. Clarisse Machanguana
Clarisse Machanguana, representing Mozambique, is a former 'Women's National Basketball Association (WNBA)' player who founded the ‘Clarisse Machanguana Foundation’ in 2014 to empower local young people.
After a 22 year-career that saw her become Mozambique’s most successful basketball player, including playing four seasons in the ‘WNBA’ in the USA, Clarisse set up her own foundation to empower the youth of her native Mozambique. The ‘Clarisse Machanguana Foundation’ targets three primary areas of health, education and sport and led a nationwide, HIV initiative focused on increasing the number of children on antiretroviral treatment. The core of the campaign is de-stigmatisation and re-branding HIV so that children on treatment live long and healthy lives. The online reach and support base increased by 700,000 users and 135,000 pupils were involved throughout the campaign.
The award for Clarisse will be presented on 19 February at the British Residence in Maputo during a Commonwealth reception hosted by Joanna Kuenssberg, UK High Commissioner in Mozambique.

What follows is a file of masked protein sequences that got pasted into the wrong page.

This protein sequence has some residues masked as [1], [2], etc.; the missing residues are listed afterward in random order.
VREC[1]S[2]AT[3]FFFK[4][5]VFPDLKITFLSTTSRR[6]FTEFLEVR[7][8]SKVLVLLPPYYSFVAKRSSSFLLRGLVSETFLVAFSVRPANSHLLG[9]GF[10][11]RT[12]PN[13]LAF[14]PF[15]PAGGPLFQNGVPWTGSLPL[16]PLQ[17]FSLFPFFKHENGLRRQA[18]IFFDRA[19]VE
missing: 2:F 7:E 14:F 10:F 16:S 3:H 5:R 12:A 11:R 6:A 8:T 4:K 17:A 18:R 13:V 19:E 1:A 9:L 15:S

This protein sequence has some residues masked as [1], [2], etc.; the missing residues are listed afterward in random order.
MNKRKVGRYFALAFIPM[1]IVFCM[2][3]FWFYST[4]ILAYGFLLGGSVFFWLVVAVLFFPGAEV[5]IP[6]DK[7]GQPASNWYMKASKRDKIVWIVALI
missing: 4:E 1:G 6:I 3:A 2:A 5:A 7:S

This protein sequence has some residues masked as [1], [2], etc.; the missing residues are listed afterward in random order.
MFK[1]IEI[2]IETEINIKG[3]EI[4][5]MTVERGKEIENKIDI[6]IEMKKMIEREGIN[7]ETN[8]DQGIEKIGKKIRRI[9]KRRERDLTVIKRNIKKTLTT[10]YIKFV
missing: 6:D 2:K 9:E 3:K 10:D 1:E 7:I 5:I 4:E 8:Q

“This award is a great encouragement to myself and our team at the Foundation and gives us inspiration to forge ahead and create change with our young people. I am grateful for the opportunities our youth may have from this kind of recognition as Commonwealth Point of Light from Her Majesty the Queen.
“I played basketball for 30 years but now my most important basket to make is for Mozambican youth. This is a bigger challenge than anything I faced before but I know I can positively make impact on their lives, motivating them to build their self-esteem and confidence to create change.
“While it is a real honour that our team work is being recognised, the biggest reward is to see a girl being inspired by my challenging path and by the empowering activities we implement throughout Mozambique as bringing hope and courage to many young people here.”
Joanna Kuenssberg, UK High Commissioner in Mozambique, said:
“This award acknowledges the inspiring work Clarisse does, particularly to young girls to realise their potential. The Commonwealth is home to one third of the world’s population, 60 percent of which are young people on which the future of the Commonwealth depends. Clarisse’s focus on sports to tackle HIV/Aids stigma amongst young people is an important way of contributing for a future of hope in our great Commonwealth family. Clarisse is an inspiring Mozambican. Mozambique and the Commonwealth need more people like Clarisse.”
Find out more about the work of the ‘Clarisse Machanguana Foundation’:
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